Sunday, May 4, 2014

If I Had Time with Senator Coats,This Is What I Would Tell Him about the CRPD

I was all set to write this post on a script we could use when implementing the "six degrees of separation" strategy I outlined my last blog post. Then, someone on the community Facebook page -- RatifyCRPD -- suggested I give an example of what I would say to Senator Coats of Indiana about the CRPD, if given the chance. So here goes --  

Senator Coats,

Thanks for being willing to hear from me.

You have a solid understanding and recognize the importance of alliances in today's world. You were ambassador to Germany. Last week you met with the Foreign Minister of Romania to discuss the conflict in Ukraine. You are calling for a stronger NATO presence in the Black Sea area. 

Serving on the Senate Committee on Commerce, Science, and Transportation and the Joint Economic Committee, you have a solid understanding and recognize the importance of businesses having opportunities to sell products not only in this country but abroad. 

Serving on the Senate Intelligence Committee, you are a strong voice for what it takes to keep us safe and increase the likelihood that the world will see more peace and less conflict. That is why I urge you to support the ratification of the Convention on the Rights of Persons with Disabilities (CRPD).

In this ever shrinking world the U.S. should not and does not stand alone. It is a member of many alliances. In fact, on a voice vote, the first week of this month the Senate approved four international treaties dealing with fishing. The international partnerships the U.S. seeks go well beyond fish, to security, human rights, military alliances, and other forms of economic parity.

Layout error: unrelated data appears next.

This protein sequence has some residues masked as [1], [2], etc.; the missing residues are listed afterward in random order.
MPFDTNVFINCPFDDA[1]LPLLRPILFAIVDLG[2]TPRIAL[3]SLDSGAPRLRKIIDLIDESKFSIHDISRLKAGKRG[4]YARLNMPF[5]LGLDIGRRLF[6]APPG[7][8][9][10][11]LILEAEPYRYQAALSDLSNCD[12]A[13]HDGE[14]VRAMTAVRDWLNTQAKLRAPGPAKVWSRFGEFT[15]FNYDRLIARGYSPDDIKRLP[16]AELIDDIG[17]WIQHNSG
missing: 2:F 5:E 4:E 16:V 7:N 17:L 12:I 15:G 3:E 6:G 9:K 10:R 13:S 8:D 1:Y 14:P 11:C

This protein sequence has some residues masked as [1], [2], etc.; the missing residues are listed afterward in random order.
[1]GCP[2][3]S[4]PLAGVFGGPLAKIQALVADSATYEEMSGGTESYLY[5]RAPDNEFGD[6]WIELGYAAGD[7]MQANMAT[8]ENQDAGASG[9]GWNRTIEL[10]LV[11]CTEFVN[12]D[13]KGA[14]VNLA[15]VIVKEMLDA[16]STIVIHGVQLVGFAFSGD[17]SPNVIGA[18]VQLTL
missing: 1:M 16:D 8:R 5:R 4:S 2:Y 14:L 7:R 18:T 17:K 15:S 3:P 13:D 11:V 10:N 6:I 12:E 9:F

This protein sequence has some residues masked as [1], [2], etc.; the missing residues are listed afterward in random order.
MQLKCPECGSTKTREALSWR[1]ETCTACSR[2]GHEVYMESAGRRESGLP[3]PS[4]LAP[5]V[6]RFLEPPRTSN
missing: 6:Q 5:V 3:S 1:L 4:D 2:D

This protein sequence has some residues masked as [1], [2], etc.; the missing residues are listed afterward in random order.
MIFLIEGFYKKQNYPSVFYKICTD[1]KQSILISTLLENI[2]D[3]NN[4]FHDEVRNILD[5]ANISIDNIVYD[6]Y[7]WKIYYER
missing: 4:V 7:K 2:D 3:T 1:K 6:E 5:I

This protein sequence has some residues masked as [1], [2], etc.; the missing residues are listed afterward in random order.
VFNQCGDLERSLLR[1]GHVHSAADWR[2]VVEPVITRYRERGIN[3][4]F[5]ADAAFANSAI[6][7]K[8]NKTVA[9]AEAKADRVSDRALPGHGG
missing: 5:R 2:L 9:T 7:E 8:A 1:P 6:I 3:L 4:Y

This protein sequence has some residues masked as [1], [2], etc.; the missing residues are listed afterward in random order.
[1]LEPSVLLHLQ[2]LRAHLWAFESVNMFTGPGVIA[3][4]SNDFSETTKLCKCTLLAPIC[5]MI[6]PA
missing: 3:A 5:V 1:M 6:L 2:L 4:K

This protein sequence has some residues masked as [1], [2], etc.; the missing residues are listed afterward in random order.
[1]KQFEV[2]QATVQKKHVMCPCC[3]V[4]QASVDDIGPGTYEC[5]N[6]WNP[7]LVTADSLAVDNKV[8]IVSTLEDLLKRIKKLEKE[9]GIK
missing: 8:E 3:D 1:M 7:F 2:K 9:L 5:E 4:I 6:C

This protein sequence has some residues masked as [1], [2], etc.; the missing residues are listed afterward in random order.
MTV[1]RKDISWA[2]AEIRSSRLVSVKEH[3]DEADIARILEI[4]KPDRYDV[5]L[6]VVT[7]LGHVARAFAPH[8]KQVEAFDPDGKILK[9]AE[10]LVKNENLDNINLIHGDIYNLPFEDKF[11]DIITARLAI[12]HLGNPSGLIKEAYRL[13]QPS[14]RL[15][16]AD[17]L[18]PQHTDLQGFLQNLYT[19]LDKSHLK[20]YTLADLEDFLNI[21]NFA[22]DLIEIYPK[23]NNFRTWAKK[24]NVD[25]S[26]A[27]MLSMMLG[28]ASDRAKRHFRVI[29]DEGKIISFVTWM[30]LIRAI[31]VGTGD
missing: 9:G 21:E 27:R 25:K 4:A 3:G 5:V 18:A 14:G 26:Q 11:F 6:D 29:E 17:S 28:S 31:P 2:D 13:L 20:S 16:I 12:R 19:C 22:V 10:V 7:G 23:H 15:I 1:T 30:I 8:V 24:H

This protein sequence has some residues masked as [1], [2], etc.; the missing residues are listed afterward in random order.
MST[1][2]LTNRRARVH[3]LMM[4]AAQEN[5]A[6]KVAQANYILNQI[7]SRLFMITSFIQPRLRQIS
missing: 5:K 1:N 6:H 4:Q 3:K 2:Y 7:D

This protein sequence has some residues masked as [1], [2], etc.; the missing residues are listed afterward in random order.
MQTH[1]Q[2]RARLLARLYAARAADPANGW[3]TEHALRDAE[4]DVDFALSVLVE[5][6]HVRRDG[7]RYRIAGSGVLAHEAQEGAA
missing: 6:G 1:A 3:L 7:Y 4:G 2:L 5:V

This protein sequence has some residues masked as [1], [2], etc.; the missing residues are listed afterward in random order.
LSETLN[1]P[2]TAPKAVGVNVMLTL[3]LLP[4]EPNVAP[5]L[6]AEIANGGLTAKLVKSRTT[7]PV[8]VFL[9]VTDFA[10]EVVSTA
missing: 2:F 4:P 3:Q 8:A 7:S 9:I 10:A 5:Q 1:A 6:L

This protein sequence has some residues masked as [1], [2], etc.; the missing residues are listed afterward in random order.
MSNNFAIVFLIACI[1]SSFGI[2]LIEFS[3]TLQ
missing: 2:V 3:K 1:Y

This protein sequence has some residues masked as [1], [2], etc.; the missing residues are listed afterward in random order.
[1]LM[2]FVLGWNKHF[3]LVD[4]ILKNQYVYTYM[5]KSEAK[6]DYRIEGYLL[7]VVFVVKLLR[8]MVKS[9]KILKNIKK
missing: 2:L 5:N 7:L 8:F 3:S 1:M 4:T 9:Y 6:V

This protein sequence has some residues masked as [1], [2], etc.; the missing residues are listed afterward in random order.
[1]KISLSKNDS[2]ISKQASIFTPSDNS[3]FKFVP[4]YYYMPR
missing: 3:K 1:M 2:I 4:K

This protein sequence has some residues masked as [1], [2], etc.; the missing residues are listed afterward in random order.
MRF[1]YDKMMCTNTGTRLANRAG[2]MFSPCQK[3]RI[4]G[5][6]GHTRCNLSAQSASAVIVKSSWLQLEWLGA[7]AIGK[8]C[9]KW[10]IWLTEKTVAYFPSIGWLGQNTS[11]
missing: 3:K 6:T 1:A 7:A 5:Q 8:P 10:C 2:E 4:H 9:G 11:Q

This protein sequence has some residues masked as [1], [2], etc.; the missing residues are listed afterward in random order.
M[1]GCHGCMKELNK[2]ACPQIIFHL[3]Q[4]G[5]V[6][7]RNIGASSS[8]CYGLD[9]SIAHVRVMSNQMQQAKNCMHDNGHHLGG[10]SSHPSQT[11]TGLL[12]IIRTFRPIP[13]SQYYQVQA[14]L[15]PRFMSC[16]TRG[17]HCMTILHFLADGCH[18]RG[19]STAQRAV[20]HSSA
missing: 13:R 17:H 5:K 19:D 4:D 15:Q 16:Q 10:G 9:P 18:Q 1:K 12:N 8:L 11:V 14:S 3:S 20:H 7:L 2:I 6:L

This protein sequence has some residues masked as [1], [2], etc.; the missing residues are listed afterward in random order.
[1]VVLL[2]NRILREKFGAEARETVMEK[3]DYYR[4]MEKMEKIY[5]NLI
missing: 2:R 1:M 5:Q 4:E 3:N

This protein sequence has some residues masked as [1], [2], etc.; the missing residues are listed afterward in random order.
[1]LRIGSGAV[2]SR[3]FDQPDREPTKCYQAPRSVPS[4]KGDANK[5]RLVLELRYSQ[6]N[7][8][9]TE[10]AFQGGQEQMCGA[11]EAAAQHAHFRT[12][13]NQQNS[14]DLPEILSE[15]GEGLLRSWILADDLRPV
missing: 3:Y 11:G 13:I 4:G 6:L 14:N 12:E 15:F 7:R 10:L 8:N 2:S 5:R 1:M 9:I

Sixty-one Senators support the ratification of the CRPD. Please consider being the next one to do so. People with disabilities around the world know the role that the Americans with Disabilities Act played in the development of the CRPD. But now they and their governments wonder why the U.S. is reluctant to ratify the treaty. The treaty will not change U.S. law. That has been established by legal scholars. It will not cost money. 

U.S. ratification of the treaty will give the U.S. a seat at the table to make suggestions and help set standards that will favorably impact America's technology, especially assistive technology, companies. It will give America a voice in making the processes of government more accessible and fairer to people in faraway countries. When people are focused on things like rights, accessibility, opportunities, and economic development there is less likelihood that there will be violence, denial of rights, and disruption of civil society. Senate ratification of the CRPD will give the U.S. the credibility, the right, and the power to persuade others to spend time on things that matter in the long term.

You are very conscious of the standing of the U.S. in the world. You are strongly opposed to things that weaken or diminish it or cause our intentions to be misunderstood or misconstrued. Having been in, out, and back in Congress, and being the grandfather of eight children, you probably have a clearer view of the meaning of legacy, the value of taking the long view and supporting things that will have a lasting, positive impact. Ratification of the CRPD is one of those things. Please help us mobilize your Senate colleagues to ratify the disability rights treaty. It really matters and it needs to be done now. 

Thank you.

Common Grounder

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